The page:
Many meeting planners are already aware of artificial intelligence’s presence in virtual events, where the technology can be used to transcribe speech into text, create summaries for the different topics addressed, and deliver next-step action items.
But in a recent Harvard Business Review article by Dash Bibhudatta, principal of Infinite Possibilities, a generative-A.I. developer for companies, he notes that “in the near future, [online] meetings will offer personalized content and promote active learning, while also serving as a guardian against bias.”
Bibhudatta says that some of the capabilities he envisions are already being tested, while others are common in other generative-A.I. systems and should be available for virtual-meeting use within several months to a few years.
For his prediction about content being personalized for each participant, Bibhudatta says that it should soon be possible for A.I. to create different narratives almost instantly for each content segment in a meeting. For instance, participants could be sent to breakout rooms they feel are most aligned with their learning styles: content presented as a causality tree for visual learners, as a set of hierarchical notes for read/write learners, or as an audio version for auditory learners. A.I. tools, he says, will also be able to detect and capture standout moments from audio and video feeds of meetings and make them available for distribution to the participants and other colleagues based on their specific interests.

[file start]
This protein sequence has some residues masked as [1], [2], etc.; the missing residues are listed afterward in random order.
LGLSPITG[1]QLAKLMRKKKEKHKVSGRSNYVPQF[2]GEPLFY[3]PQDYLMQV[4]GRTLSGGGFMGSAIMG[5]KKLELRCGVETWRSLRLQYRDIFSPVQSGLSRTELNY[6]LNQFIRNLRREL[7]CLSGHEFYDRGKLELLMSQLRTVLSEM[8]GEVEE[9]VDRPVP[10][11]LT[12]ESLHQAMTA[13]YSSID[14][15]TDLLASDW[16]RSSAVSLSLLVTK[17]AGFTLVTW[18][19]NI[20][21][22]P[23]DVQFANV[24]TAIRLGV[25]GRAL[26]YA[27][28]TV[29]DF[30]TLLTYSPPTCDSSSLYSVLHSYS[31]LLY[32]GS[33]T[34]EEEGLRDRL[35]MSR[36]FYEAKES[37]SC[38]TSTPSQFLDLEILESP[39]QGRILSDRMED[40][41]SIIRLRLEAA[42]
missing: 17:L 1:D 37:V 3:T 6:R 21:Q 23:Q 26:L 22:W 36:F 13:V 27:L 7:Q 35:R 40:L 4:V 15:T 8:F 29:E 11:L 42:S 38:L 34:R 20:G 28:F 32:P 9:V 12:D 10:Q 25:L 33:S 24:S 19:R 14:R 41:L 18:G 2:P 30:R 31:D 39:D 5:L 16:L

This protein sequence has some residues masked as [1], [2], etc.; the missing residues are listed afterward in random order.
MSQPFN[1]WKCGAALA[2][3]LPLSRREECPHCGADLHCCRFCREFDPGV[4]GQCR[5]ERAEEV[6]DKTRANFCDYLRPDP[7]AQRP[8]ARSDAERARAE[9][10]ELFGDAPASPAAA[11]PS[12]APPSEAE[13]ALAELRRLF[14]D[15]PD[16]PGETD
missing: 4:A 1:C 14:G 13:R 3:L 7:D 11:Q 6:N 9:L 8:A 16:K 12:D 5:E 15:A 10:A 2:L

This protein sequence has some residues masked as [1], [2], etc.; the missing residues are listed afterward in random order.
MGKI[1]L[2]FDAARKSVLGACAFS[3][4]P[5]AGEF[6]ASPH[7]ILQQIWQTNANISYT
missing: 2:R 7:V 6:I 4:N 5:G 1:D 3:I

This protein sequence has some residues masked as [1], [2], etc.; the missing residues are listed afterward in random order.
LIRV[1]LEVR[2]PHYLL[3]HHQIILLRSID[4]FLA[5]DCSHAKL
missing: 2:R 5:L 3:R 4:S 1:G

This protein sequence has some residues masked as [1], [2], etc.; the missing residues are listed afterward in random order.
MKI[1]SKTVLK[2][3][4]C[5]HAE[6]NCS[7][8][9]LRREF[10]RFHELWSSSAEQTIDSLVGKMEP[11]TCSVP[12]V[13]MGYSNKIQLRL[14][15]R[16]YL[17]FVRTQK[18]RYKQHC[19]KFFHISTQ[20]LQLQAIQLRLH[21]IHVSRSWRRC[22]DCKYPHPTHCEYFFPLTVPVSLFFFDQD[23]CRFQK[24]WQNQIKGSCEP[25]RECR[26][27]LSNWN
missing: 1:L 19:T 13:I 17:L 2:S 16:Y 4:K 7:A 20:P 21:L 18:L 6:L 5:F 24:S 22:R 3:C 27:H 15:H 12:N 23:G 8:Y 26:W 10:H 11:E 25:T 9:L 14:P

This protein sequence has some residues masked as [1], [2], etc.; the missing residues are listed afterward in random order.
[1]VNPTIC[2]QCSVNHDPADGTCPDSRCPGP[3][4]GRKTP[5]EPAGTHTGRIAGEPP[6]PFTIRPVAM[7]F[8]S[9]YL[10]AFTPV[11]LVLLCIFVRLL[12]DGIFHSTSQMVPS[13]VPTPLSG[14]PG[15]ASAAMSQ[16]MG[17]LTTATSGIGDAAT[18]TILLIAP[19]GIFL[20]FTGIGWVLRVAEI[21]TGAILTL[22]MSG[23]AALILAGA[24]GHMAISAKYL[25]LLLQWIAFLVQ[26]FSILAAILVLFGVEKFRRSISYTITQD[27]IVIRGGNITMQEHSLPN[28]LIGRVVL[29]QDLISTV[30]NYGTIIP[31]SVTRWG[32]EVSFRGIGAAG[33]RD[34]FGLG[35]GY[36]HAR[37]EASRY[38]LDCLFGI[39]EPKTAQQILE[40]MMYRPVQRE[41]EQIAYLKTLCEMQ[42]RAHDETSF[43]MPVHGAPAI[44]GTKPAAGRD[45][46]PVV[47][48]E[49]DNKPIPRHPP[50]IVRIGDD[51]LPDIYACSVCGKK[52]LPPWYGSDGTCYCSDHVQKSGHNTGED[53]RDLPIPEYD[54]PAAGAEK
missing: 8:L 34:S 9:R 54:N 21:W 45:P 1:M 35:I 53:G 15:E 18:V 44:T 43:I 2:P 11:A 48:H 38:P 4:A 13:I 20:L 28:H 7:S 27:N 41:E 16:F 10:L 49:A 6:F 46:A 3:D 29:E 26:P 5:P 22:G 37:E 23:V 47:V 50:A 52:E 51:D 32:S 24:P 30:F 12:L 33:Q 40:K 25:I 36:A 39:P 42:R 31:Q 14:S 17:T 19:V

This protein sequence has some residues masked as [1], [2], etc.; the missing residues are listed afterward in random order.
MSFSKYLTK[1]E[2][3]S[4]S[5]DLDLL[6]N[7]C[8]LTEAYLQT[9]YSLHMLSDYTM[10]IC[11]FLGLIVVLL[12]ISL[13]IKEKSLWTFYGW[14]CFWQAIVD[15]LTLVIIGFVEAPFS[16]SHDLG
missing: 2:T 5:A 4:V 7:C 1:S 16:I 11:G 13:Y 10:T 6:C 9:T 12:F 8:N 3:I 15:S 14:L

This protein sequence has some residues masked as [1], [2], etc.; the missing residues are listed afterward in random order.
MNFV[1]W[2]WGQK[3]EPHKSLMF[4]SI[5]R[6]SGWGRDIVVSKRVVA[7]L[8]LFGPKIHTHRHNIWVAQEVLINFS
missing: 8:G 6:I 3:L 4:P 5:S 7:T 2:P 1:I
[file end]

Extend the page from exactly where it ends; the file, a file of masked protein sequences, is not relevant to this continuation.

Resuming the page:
When it comes to active learning, Bibhudatta predicts that generative A.I. will soon be able to provide real-time feedback on the effectiveness of an online session’s content and format by continuously analyzing its dialogue and scoring it on the basis of engagement and other factors. “These can be used to encourage meeting leaders to improve future sessions,” he says.
However, could such a feature alter how participants choose to exchange ideas and opinions, affecting the quality of interaction because they know their communication is being judged in real time?
There's More to Consider
If that question seems like a leap too far, consider this feature that Bibhudatta believes will become available before long: A.I. will analyze virtual-meeting interactions, including spoken words and observed behaviors, to identify for the human-resources team “potential hot spots where biases may be present.”
Further, A.I. will be able to “detect and address biases in real time; the software can be trained to respond based on the severity of the bias” by raising a warning in the chat window or, if necessary, by interrupting the meeting “in order to facilitate remediation strategies.” In fact, A.I will be able to “use direct quotes or video clips to illustrate specific instances.” Bibhudatta says that “the goal is not to shame or criticize, but to facilitate reflection and self-correction.”
On their face, such abilities seem beneficial. On the other hand, there is no way to predict the unintended consequences that could come from an automated H.R. representative—one that can monitor every participant at all times—being present in virtual meetings throughout an organization.
Further, it soon might not be too difficult to use A.I. to conduct the same activities during in-person events. As a result, each organization will have to make informed decisions on an ongoing basis regarding which new A.I. capabilities it will employ in both its virtual and in-person meetings.